Sometimes I publish posts which may be unreadable, they might be more for myself, not for other readers. In a way, this blog is my second memory… so I am not sure this post is worth reading…
There have been two major venture capital firms in history. So important, I have created hashtags for them: Sequoia and Kleiner Perkins. So not surprisingly Mallaby covers them both in his great book, but in different manners. According to him, Kleiner Perkins (KP) has lost its leadership. Both Sequoia and KP were #1 and #2 from 1980 to 2005, but since, Sequoia has kept its ranking and KP is not even in the top 10 partnerships (see page 413). KP is covered in the last part of Chapter 11, with subtitle The decline of Kleiner Perkins. The full chapter 13 is entitled Sequoia’s strength in numbers.
Mallaby has a lot of convincing arguments, from the team strategy to the diversification of the firm activity: Sequoia has now large growth funds, a hedge fund, even an endowment, and a presence overseas in Israel, China, India and even recently in Europe. And Sequoia’s performance looks impressive: Taking all its U.S. venture investments between 2000 and 2014, the partnership generated an extraordinary multiple of 11.5x “net” – that is, after subtracting management fees and its share of the investment profits. In contrast the weighted average for venture funds in this period was less than 2x net. (Data from Burgiss). Nor was Sequoia’s achievement driven by a couple of outlandish flukes: if you took the top three performers out of the sample, Sequoia U.S. venture multiple still weighed in at a formidable 6.1x net. Deploying the capital it raised in 2003, 2007 and 2010, Sequoia placed a grand total of 155 U.S. venture bets. Of these a remarkable 20 generated a net multiple of more than 10x and a profit of least $100M. (Proving it was not afraid of risks, Sequoia lost money on nearly half of these 155 venture bets.) The consistency across time, sectors, and investing was striking. “We’ve hired more than 200 outside money managers since I came here in 1989”, marveled the investment chief at a major university endowment. “Sequoia has been our number one performer by far”. [Page 320]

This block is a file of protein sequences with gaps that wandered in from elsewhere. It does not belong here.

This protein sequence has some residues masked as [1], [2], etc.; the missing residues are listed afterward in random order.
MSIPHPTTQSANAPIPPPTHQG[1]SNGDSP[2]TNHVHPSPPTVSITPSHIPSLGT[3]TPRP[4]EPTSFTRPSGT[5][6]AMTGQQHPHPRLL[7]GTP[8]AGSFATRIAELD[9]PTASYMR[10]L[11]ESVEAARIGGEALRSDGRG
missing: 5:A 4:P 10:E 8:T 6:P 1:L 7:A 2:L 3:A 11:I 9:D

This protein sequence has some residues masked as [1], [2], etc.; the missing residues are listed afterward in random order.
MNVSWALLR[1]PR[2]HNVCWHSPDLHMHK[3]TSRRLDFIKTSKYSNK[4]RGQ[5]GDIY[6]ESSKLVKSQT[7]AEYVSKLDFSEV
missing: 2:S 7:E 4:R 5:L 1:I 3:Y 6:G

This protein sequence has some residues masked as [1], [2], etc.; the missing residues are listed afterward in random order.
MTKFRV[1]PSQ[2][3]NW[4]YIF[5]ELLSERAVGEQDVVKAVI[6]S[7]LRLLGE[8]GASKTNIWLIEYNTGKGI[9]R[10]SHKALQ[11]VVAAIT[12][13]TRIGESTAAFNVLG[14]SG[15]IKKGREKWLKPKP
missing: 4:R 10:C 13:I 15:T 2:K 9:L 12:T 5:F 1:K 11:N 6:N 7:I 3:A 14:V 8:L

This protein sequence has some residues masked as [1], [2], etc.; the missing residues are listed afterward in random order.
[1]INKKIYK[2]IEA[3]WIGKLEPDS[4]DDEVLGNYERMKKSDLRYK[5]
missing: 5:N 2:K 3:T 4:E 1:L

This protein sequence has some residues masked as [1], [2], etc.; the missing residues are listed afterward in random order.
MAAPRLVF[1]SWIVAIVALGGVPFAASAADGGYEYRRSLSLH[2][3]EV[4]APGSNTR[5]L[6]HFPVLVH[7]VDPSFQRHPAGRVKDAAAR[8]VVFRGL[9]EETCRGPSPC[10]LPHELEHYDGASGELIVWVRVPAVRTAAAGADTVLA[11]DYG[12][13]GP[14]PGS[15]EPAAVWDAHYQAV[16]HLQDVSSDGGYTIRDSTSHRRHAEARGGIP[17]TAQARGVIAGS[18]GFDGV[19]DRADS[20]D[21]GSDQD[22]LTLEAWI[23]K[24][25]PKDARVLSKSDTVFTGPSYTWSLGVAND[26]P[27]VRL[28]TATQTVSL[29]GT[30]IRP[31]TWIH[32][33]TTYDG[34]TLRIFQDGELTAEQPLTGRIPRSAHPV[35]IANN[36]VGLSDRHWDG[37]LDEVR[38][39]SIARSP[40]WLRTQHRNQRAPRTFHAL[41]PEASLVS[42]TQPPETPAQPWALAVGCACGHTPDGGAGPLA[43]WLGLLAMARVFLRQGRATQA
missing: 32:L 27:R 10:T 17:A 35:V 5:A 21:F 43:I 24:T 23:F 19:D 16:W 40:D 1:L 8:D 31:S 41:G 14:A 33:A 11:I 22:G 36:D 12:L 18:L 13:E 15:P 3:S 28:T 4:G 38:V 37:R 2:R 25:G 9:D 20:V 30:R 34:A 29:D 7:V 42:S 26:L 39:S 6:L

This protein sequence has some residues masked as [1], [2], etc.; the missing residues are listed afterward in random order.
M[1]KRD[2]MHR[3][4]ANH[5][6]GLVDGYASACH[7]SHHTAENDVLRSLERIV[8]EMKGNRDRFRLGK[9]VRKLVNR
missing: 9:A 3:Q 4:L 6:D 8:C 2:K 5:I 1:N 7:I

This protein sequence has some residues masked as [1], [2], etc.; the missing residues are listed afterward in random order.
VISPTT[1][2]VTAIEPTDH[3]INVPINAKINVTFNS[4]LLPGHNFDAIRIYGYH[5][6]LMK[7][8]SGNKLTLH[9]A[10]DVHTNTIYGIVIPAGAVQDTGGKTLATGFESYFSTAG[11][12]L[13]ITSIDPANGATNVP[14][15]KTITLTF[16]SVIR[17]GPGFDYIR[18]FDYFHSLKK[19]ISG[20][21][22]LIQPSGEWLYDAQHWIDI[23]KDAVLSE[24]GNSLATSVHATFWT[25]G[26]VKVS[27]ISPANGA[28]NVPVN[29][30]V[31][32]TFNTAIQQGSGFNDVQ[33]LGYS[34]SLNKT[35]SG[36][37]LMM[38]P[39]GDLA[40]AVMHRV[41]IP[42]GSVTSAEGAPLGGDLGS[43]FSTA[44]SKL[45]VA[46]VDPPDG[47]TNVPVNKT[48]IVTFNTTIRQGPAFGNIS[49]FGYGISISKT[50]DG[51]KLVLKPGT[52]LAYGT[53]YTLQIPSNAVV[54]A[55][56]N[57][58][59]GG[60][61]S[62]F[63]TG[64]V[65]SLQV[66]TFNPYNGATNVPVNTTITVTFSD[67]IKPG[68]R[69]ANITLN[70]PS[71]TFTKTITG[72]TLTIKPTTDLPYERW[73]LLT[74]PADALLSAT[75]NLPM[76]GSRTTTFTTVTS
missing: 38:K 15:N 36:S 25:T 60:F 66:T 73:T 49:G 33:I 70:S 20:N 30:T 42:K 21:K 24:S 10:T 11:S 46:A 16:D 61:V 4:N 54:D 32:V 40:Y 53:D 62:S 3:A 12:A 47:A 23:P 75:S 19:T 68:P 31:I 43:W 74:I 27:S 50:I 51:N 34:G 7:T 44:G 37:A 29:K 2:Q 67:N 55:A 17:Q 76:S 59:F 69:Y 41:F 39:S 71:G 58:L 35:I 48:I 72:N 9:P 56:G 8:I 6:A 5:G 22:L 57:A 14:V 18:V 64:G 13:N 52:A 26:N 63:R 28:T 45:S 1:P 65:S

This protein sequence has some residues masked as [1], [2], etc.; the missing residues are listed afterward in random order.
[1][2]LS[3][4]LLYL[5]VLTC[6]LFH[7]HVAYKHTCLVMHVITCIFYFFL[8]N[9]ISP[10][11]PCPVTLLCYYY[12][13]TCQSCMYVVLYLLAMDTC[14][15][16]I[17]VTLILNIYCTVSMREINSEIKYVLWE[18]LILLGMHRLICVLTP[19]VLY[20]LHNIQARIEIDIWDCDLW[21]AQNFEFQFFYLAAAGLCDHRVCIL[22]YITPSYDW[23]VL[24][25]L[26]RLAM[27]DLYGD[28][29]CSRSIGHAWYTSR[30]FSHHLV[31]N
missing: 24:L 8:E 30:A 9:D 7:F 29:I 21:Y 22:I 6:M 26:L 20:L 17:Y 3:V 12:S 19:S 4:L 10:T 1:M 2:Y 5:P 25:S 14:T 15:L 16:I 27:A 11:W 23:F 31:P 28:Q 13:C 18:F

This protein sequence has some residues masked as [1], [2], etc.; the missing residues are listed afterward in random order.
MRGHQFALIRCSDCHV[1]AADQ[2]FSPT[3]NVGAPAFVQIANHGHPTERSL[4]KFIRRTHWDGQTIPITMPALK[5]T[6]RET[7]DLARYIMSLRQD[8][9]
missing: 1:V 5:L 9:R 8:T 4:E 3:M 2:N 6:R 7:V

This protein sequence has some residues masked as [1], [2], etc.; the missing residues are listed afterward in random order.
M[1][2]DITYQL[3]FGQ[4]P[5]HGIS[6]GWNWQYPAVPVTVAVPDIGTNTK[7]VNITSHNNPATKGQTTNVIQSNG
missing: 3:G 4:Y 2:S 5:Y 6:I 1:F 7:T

So I had a look at my own data. Here what I found about their fund history.
I also looked at my cap. table and found where Sequoia was an investor. When the data was available, I looked at how much the firm invested and what was the stake value at the IPO or acquisition. Indeed impressive.
PS (May 3rd, 2022): I just read a very interesting account of Mallaby’s book by Bill Janeway : The Forgotten Origins of Silicon Valley. Janeway likes the book and adds interesting criticism. Two points are not new, that is
– the role of government would be underestimated by Mallaby,
– East Coast VCs and the field of biotechnology are not analyzed well enough.
But a third point was newer to me: technology became open in the 70s and 80s (the PC, the operating systems, the networks including the internet) and this created huge opportunities for new companies. I have never been fully convinced by the first two points, motsly because the funding of research brings no guarantee to great innovations. But the third point is more intriging.